Tips #3: Be Patient

Once you’ve submitted your project, it normally takes three days for the Donors Choose staffers to vet it. Then, if it’s your first project, keep waiting even after being approved. You will receive another email from them that gives you a promotional match code offer, which almost ensures that your project will be funded. Don’t start publicizing your need until after you receive it.

Tips #4: Spread the Word!

While strangers do have the ability to donate to your cause, you are more likely to be funded by people who know you, your students, or your school. So get the word out! Link the project on your Facebook account, send it out through Twitter. Add the link to your email signature. Post it in the teacher workroom and on the bulletin board at your church.

Create a nice PDF (try using Smore or Canva or the templates that Donors Choose will send you) and share it with parents about what you are trying to do for their children. Include a photo of the item(s) that you have requested to help parents know what you are asking for. And explain how the promo code works and be sure to include it. The first seven days your project is posted are critical, so be quick about sharing it.

Last Thoughts

Here are a few last tidbits to help you get the funding you need:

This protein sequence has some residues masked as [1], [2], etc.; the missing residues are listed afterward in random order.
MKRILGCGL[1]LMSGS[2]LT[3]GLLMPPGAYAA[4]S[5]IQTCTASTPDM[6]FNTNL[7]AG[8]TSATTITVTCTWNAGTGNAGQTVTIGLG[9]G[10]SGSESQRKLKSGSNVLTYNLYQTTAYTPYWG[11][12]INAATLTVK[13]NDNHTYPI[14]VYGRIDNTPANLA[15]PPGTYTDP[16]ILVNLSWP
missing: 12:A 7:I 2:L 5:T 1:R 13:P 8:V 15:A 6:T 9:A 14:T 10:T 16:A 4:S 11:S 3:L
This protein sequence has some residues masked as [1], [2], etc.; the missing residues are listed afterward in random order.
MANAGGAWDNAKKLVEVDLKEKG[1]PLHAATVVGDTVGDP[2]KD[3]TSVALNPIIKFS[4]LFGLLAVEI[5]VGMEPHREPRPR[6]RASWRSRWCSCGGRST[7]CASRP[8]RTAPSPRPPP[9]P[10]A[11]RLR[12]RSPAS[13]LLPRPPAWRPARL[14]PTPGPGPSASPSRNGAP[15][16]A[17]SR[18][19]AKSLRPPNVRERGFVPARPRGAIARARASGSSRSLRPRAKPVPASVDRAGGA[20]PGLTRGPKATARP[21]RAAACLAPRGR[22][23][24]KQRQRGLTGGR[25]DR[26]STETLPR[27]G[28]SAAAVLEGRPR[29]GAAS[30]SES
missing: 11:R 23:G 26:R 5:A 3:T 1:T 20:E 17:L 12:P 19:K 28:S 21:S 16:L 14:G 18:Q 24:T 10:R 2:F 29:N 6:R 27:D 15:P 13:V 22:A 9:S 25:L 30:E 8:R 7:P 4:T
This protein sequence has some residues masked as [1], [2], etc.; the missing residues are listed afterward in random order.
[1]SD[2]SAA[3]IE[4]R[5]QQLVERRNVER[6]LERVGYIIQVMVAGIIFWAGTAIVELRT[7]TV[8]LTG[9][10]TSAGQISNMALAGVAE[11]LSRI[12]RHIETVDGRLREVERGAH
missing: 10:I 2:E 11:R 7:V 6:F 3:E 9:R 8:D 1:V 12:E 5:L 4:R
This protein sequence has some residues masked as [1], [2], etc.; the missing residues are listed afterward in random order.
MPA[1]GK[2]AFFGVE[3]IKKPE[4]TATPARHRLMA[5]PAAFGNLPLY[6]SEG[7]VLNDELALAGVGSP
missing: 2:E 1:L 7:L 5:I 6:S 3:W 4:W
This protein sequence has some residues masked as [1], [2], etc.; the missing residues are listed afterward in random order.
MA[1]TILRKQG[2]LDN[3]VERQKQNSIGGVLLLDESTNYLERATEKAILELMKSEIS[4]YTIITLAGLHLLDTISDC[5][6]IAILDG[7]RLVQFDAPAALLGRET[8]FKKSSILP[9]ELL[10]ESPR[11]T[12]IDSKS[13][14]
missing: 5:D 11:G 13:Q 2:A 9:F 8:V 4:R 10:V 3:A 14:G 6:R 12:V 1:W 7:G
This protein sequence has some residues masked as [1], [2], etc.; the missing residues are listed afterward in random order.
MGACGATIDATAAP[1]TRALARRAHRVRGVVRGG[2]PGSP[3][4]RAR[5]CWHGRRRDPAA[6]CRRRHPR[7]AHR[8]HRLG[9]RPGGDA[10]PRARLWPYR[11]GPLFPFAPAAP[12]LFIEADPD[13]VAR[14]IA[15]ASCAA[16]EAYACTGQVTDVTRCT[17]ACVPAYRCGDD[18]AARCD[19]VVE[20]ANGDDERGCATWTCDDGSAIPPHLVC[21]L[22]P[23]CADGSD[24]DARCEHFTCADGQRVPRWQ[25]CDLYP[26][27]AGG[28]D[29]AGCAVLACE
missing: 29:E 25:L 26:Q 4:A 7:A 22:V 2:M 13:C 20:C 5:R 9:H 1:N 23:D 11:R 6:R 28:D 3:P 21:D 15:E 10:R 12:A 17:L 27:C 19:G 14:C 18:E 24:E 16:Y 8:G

• Once you’ve had a project funded, get in the habit of always having one posted. (You never know who might want to donate!)
  • Regularly check the Donors Choose Partner Funding page for special promotions and match codes that might apply, as well as on the Match Offers page. You can also follow them on Twitter and Facebook for more information.
  • If no one has donated to your project in the first few days, go ahead and anonymously donate a small amount yourself. With the match code, this will show up as two donations. And people are more likely to donate to a project that already has some funding.

Creating your first project only takes about 30 minutes. So grab a cup of coffee and get started now!

 

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About the author

Lori Gracey

Lori Gracey has 28 years of experience in education, with 22 years as a curriculum and technology director. She currently serves as the executive director of the Texas Computer Education Association (TCEA) and is responsible for training technology directors, administrators, curriculum supervisors, and teachers across the country. During her eight years in this position, she has led TCEA in membership and revenue growth, helped to pay off their building and purchase a new, larger building, and implemented new conferences, partnerships with other associations, and professional development opportunities for members and non-members. She serves more than 17,000 members and oversees a staff of 20. Lori is also on the board of the Texas Society of Association Executives and SXSWedu and will serve as the Regional Program Chair for the ISTE 2017 Convention in San Antonio.